The birth of a baby and the vote of a National Party candidate helped Auckland Mayor Phil Goff get his "bed tax" over the line yesterday.
The controversial bed tax, or targeted rate, was passed by 11 votes to 8, at a budget meeting before being confirmed by a meeting of the full governing body.
Howick councillor Sharon Stewart missed the vote after being called away to the birth of her daughter's baby. She opposed the targeted rate.
Councillor Denise Lee, the National Party candidate for Maungakiekie at September's elections, made a late call to back the targeted rate on hotels and motels.
Asked by the Herald on Wednesday night which camp she was in, Lee said: "I'm best to remain as question mark". Yesterday, Lee told colleagues the turning point for supporting the measure was lessening the burden on ratepayers.
The two acts nailed the 11-8 vote for Goff. If Stewart had been present for the vote and Lee had voted against the targeted rate, the vote could have been lost.
Their votes against the measure would have left the vote tied 10-all at the budget meeting of the finance and performance committee, and passed on the casting vote of committee chairman Ross Clow.
That would have set up a potential 10-9 vote against the measure at the subsequent governing body meeting. This is because the Maori Statutory Board, which had two members on the finance and performance committee, is not represented at governing body level.
The chain of events were good news for Goff and bad news for opponents, including the hotel and hospitality industries, which have mounted a vigorous campaign against the targeted rate.
In order to appease industry and political concerns, Goff watered down the targeted rate in May by excluding backpackers, camping grounds and areas on the fringe of the city.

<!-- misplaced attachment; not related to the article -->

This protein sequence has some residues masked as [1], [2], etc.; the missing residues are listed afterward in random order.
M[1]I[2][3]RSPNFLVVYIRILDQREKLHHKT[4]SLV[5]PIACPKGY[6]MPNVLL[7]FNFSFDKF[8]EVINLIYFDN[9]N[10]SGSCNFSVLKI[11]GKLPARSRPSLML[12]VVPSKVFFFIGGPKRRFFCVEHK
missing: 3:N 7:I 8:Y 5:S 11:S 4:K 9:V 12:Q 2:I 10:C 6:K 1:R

The rate is now expected to raise $13.5m, rather than the original $27m to fund spending by Auckland Tourism, Events and Economic Development (Ateed) to attract visitors and events and free up investment for transport.
Last night, an industry source called the events a shambolic and disgraceful process.
"So much of it is crying out for review legally, it's question of where to start, not if to start," the source said.
Goff is adamant the council is on firm legal ground, saying the targeted rate is consistent with the Local Government Act, Fair Trading Act and Commerce Act based on advice from council's own legal team, the law firm Simpson Grierson and David Goddard, QC.
Goff said the targeted rate will add between $1 and $3 a night for motels and between $3 and $6 for hotels.
"It is the price of a cup of coffee and a Big Mac," said right-leaning councillor Desley Simpson, a supporter of Goff in the long battle.
A different take was made by Papakura-Manurewa councillor Daniel Newman: "No one gets off the plane from Singapore to check into the Manurewa Village."
The village provides emergency accommodation for the poor and the homeless and is being asked to pay $2780 for the targeted rate on top of normal rates of $8500 to fund things like Adele and Justin Bieber concerts, he said.
The council also approved a 2.5 per cent rates increase, the introduction of the living wage for 2064 staff over three years and $500,000 to co-ordinate agencies supporting the homeless.